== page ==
“Love Can Build A Bridge” has one of the best line-ups of any charity single – three women who have each made, on their day, magnificent pop records. What’s more, Cher and Hynde and Cherry aren’t off-form, phoning it in or smoothing themselves down – their voices blend and contrast in exactly the intriguing ways you might have expected.
And yet this is a tiresome record. It’s a simpering bore, a dose of pop castor oil, a lacklustre plod whose only appeal is the background sense you’re doing some good. What went wrong? more »
I should say from the outset, I’m unreasonably fond of this record. “Unreasonably” not because it’s a bad song or ‘guilty pleasure’, but because it’s not a record I want to reason with. I like it as a trip into full-bore, bodice-tearing ballad melodrama, and it does this job rather well, probably better for being a movie soundtrack without a movie. I want to hear it every few months, I hear it, I’m done – like the thunderstorms of “Think Twice” are dissipating some sort of emotional ozone buildup.
So it’s not something I’ve ever played repeatedly or carefully considered until now. And the more I do consider it the more awkward a thing it is, a strange hybrid of at least three quite different takes on making a big ballad. You have the “Total Eclipse Of The Heart” angle – Celine building it up to knock it down, chunks of drums and power chords falling around her. I’m always fond of that. You have the more up-to-date approach – the ballad as skeleton for a vocal routine, which of course Dion has the technical chops to carry.
But before both of these you have a third ballad-form – one summoned up by “Think Twice”‘s brooding opening, a drift of soft-synth bewilderment cut through by a lonesome guitar lick, a warning of tears and lamentation to come. This is, frankly, Phil Collins territory – songs whose landscapes crackle with sullen potential before erupting into an almighty sulk. “Think Twice” promises something similar – a more wounded, less resentful “In The Air Tonight”. more »
The man who invented the Gala Pie is a hero of mine. Not just because he took one of natures nicest foodstuff (namely the pork pie) and made it even better. He made it better by the addition of the hard boiled egg. But not just any old hard boiled egg. No, not only did he manage to get an egg somehow into the middle of a pie, but he also discovered a way of, er, lengthening the egg. To those of you not familiar with the long egg, the orthographic projection of a Gala Pie below will explain.
centaurs are classically portrayed as noble and amazing (if occasionally super-horny): but i have always found em ANNOYING!!
i. look at them they are top-heavy at the front = when they gallop they will fall on their faces
ii. they have TOO MANY LIMBS = they are insects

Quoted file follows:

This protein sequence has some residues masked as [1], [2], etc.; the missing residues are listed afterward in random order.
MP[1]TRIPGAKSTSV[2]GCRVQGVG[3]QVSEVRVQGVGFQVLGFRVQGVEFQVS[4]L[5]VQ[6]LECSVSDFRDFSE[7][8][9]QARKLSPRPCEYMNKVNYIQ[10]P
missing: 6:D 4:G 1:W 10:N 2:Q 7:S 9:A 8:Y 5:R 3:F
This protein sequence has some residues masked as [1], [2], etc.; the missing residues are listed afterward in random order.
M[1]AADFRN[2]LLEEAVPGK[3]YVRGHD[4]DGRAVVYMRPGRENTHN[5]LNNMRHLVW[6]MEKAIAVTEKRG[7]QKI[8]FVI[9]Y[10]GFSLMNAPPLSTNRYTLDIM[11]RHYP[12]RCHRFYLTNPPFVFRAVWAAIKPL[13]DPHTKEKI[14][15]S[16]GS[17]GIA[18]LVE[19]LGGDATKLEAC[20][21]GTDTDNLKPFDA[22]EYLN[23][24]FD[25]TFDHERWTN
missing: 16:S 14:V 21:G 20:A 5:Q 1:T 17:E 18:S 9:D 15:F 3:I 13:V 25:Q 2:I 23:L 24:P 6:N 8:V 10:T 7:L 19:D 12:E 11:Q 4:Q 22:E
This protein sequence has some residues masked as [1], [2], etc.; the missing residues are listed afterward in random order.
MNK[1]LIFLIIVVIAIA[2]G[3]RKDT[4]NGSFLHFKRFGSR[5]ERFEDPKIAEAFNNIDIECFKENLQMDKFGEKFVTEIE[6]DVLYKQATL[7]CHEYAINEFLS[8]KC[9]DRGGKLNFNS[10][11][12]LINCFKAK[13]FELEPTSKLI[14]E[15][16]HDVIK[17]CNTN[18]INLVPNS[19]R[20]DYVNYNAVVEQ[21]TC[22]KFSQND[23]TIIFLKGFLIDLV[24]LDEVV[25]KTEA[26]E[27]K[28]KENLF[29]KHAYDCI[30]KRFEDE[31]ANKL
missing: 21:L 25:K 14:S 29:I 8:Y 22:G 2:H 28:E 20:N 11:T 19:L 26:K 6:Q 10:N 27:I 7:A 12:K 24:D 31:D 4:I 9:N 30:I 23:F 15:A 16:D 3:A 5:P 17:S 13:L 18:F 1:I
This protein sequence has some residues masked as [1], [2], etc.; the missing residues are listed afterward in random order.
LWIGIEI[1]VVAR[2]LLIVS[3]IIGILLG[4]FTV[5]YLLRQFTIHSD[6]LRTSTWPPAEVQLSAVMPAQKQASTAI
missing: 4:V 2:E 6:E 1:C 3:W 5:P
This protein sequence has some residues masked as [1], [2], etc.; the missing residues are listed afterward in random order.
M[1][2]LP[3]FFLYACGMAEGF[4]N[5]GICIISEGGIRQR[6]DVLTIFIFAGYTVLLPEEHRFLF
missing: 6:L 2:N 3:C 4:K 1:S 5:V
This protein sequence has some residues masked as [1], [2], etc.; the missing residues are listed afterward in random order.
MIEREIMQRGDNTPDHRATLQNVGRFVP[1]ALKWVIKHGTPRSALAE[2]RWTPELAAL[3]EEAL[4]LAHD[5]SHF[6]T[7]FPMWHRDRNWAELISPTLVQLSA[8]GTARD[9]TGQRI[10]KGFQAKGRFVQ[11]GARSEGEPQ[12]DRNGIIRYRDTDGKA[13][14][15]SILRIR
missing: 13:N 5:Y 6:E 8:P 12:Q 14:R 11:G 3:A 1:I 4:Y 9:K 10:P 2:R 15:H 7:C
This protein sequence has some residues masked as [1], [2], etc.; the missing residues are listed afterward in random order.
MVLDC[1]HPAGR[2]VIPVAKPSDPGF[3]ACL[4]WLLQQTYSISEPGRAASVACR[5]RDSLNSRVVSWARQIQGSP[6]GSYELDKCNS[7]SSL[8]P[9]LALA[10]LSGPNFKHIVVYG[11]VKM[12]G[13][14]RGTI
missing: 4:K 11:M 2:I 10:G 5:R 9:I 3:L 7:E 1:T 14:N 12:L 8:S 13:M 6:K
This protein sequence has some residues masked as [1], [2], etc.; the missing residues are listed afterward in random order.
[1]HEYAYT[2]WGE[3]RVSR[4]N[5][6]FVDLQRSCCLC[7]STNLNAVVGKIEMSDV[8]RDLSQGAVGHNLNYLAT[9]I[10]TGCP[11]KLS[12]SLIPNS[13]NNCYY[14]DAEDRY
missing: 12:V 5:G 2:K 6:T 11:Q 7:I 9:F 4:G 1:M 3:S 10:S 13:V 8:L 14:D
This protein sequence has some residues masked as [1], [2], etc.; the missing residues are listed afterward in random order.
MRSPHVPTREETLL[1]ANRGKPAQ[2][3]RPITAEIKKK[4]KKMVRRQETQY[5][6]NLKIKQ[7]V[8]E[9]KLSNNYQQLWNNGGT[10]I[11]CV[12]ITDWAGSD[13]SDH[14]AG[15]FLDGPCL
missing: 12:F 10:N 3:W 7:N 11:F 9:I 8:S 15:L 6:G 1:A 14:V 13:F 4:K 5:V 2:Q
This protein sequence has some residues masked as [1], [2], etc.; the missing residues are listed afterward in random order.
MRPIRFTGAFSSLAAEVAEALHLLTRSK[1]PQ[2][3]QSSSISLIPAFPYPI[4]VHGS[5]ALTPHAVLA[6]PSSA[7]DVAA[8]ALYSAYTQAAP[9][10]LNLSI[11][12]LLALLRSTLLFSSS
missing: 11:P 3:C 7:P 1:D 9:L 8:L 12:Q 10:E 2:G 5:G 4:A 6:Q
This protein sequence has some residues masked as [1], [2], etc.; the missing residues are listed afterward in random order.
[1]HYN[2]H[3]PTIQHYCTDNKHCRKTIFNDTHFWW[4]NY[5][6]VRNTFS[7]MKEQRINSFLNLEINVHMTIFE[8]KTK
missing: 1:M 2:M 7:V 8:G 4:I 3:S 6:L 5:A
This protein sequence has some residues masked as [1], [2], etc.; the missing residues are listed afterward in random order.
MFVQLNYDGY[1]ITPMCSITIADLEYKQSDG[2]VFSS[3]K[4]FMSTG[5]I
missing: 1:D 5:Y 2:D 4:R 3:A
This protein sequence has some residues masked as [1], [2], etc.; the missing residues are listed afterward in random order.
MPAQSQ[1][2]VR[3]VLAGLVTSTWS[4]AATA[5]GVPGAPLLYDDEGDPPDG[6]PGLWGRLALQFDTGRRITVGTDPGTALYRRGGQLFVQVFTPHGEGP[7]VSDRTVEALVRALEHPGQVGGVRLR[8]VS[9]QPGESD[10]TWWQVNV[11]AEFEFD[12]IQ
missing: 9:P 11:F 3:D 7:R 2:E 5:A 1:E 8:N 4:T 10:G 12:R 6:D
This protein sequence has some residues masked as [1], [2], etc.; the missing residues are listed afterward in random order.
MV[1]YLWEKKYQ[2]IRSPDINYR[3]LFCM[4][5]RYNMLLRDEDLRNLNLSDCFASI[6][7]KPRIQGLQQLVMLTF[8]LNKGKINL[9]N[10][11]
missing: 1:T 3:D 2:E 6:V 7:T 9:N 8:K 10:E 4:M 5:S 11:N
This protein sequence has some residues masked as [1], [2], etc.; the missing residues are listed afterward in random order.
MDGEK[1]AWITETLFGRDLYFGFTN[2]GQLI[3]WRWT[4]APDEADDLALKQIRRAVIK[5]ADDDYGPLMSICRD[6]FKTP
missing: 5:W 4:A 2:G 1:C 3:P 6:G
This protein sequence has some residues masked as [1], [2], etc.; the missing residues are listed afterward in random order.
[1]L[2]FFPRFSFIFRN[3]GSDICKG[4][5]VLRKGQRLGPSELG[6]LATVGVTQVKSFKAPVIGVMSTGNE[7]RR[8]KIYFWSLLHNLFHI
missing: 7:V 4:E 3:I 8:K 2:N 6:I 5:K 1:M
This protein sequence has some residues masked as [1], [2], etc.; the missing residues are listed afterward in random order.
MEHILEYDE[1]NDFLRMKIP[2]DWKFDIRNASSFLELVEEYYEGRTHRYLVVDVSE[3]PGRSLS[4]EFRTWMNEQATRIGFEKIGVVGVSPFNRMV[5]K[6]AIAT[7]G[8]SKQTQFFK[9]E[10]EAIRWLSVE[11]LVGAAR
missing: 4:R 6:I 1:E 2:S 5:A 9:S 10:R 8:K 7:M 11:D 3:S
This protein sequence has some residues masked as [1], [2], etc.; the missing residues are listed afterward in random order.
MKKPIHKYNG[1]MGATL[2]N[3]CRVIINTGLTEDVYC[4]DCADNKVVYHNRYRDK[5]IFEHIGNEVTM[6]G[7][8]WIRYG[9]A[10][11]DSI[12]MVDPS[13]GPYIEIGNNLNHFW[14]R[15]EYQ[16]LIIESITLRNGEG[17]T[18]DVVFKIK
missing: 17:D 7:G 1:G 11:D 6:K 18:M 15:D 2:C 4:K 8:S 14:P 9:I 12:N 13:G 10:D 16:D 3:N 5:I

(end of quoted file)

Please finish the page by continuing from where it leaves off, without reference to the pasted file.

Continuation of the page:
conclusion: i for one do NOT welcome our old insect underlords
I was aware of this song long before I heard it – as a young boy it was quoted at me by my Dad should I ever object to tidying my room. Since my room was rarely tidy, I became very familiar with the central notion of “No Charge”. Like my Dad, I can find immense amusement and pleasure in this style of song – talking country with a sentimental edge – but this is far from a great example.
You might think, at first, that the style stands or falls on the strength of its concepts: not so. more »
For Christmas I got Never Had It So Good, the first part of Dominic Sandbrook’s huge new history of Britain in the sixties. Here’s what he says about the project:
“This book seeks to rescue ‘from the enormous condescencion of prosperity’…the lives of the kind of people who spent the 1960s in Aberdeen or Welshpool or Wolverhamption, the kind of people for whom mention of the sixties might conjure up memories not of Lady Chatterley, the Pill and the Rolling Stones, but of bingo, Blackpool and Berni Inns.”more »
England is DIFFERENT (or SPECIAL if you want to be polite) to everywhere else for many reasons, but one is because our music “industry” (it’s not an industry – making baked beans is an industry, and nobody does THAT in their spare time, writes fanzines about it or has them poured over themselves at weddings. Usually) is SO virulently centralised. Bands in, for instance, France, do not all dream of moving to Paris the SECOND their first tape demo is posted to Le Fanzine De Pop!, for example, but here it sometimes seems that London Is Everything – the major labels are all there, and the “professional” “music” “press” is too, with its “journalists” unwilling to venture past the M25 when new bands can be discovered simply by asking their idiot friends what group they’re in THIS Friday.